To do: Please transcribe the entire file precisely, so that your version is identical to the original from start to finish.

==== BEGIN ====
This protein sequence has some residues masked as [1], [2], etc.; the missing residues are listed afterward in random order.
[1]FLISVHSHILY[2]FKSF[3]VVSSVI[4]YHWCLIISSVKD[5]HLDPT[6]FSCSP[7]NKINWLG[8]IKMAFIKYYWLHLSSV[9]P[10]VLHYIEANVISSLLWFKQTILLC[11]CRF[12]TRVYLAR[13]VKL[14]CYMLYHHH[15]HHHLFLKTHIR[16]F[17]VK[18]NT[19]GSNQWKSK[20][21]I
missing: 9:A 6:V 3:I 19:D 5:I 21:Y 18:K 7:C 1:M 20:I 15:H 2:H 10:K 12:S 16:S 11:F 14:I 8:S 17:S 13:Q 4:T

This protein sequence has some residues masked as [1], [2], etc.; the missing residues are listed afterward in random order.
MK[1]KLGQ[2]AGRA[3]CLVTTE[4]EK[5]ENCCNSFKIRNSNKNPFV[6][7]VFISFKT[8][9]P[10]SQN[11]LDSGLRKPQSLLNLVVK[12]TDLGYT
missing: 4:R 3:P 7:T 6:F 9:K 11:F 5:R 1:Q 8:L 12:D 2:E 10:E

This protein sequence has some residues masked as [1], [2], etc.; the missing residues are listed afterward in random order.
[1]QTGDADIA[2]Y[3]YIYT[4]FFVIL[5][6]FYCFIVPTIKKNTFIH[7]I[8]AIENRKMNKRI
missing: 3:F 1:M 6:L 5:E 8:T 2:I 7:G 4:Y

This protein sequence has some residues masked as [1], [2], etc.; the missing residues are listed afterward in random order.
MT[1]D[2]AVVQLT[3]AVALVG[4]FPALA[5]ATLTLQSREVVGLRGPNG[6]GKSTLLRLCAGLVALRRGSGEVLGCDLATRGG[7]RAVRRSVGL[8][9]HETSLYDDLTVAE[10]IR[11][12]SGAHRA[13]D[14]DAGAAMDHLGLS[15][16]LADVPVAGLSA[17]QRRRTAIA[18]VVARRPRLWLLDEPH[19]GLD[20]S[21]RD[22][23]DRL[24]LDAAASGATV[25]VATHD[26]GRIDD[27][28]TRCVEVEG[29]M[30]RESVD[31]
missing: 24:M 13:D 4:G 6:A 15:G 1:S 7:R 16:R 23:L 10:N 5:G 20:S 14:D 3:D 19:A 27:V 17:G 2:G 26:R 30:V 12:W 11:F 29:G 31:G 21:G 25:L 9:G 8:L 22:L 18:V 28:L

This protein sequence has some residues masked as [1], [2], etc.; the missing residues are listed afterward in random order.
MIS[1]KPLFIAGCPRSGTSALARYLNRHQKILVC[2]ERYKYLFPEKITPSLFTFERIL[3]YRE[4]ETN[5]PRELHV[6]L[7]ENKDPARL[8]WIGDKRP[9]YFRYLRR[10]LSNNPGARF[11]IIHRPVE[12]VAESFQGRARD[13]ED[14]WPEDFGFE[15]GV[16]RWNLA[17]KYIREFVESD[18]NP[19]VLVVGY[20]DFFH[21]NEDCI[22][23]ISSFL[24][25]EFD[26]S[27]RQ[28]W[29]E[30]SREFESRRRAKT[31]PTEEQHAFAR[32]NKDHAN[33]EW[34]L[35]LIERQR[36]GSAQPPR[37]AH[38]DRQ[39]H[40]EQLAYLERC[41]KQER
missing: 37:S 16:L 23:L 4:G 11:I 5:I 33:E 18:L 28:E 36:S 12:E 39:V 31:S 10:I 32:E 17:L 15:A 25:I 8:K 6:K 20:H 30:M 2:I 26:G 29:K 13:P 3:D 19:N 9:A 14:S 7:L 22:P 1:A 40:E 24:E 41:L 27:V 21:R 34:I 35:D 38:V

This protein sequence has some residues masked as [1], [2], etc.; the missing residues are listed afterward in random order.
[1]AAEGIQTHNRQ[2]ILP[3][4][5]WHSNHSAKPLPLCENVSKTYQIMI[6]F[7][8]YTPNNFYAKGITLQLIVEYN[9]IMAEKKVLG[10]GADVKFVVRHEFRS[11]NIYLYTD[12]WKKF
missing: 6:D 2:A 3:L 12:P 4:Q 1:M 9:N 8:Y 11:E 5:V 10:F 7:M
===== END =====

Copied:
This protein sequence has some residues masked as [1], [2], etc.; the missing residues are listed afterward in random order.
[1]FLISVHSHILY[2]FKSF[3]VVSSVI[4]YHWCLIISSVKD[5]HLDPT[6]FSCSP[7]NKINWLG[8]IKMAFIKYYWLHLSSV[9]P[10]VLHYIEANVISSLLWFKQTILLC[11]CRF[12]TRVYLAR[13]VKL[14]CYMLYHHH[15]HHHLFLKTHIR[16]F[17]VK[18]NT[19]GSNQWKSK[20][21]I
missing: 9:A 6:V 3:I 19:D 5:I 21:Y 18:K 7:C 1:M 20:I 15:H 2:H 10:K 12:S 16:S 11:F 14:I 8:S 17:S 13:Q 4:T

This protein sequence has some residues masked as [1], [2], etc.; the missing residues are listed afterward in random order.
MK[1]KLGQ[2]AGRA[3]CLVTTE[4]EK[5]ENCCNSFKIRNSNKNPFV[6][7]VFISFKT[8][9]P[10]SQN[11]LDSGLRKPQSLLNLVVK[12]TDLGYT
missing: 4:R 3:P 7:T 6:F 9:K 11:F 5:R 1:Q 8:L 12:D 2:E 10:E

This protein sequence has some residues masked as [1], [2], etc.; the missing residues are listed afterward in random order.
[1]QTGDADIA[2]Y[3]YIYT[4]FFVIL[5][6]FYCFIVPTIKKNTFIH[7]I[8]AIENRKMNKRI
missing: 3:F 1:M 6:L 5:E 8:T 2:I 7:G 4:Y

This protein sequence has some residues masked as [1], [2], etc.; the missing residues are listed afterward in random order.
MT[1]D[2]AVVQLT[3]AVALVG[4]FPALA[5]ATLTLQSREVVGLRGPNG[6]GKSTLLRLCAGLVALRRGSGEVLGCDLATRGG[7]RAVRRSVGL[8][9]HETSLYDDLTVAE[10]IR[11][12]SGAHRA[13]D[14]DAGAAMDHLGLS[15][16]LADVPVAGLSA[17]QRRRTAIA[18]VVARRPRLWLLDEPH[19]GLD[20]S[21]RD[22][23]DRL[24]LDAAASGATV[25]VATHD[26]GRIDD[27][28]TRCVEVEG[29]M[30]RESVD[31]
missing: 24:M 13:D 4:G 6:A 15:G 1:S 7:R 16:R 23:L 10:N 5:G 20:S 14:D 3:D 19:A 27:V 17:G 2:G 26:R 30:V 12:W 11:F 29:G 31:G 21:G 25:L 9:G 8:L 22:L 18:V 28:L

This protein sequence has some residues masked as [1], [2], etc.; the missing residues are listed afterward in random order.
MIS[1]KPLFIAGCPRSGTSALARYLNRHQKILVC[2]ERYKYLFPEKITPSLFTFERIL[3]YRE[4]ETN[5]PRELHV[6]L[7]ENKDPARL[8]WIGDKRP[9]YFRYLRR[10]LSNNPGARF[11]IIHRPVE[12]VAESFQGRARD[13]ED[14]WPEDFGFE[15]GV[16]RWNLA[17]KYIREFVESD[18]NP[19]VLVVGY[20]DFFH[21]NEDCI[22][23]ISSFL[24][25]EFD[26]S[27]RQ[28]W[29]E[30]SREFESRRRAKT[31]PTEEQHAFAR[32]NKDHAN[33]EW[34]L[35]LIERQR[36]GSAQPPR[37]AH[38]DRQ[39]H[40]EQLAYLERC[41]KQER
missing: 37:S 16:L 23:L 4:G 11:I 5:I 33:E 18:L 28:E 36:S 12:E 39:V 31:S 10:I 32:E 17:L 15:A 25:I 8:K 6:K 20:H 30:M 2:I 26:G 29:K 13:P 3:D 19:N 9:A 14:S 7:L 22:P 1:A 40:E 24:E 41:L 27:V 21:R 34:I 35:D 38:V

This protein sequence has some residues masked as [1], [2], etc.; the missing residues are listed afterward in random order.
[1]AAEGIQTHNRQ[2]ILP[3][4][5]WHSNHSAKPLPLCENVSKTYQIMI[6]F[7][8]YTPNNFYAKGITLQLIVEYN[9]IMAEKKVLG[10]GADVKFVVRHEFRS[11]NIYLYTD[12]WKKF
missing: 6:D 2:A 3:L 12:P 4:Q 1:M 9:N 8:Y 11:E 5:V 10:F 7:M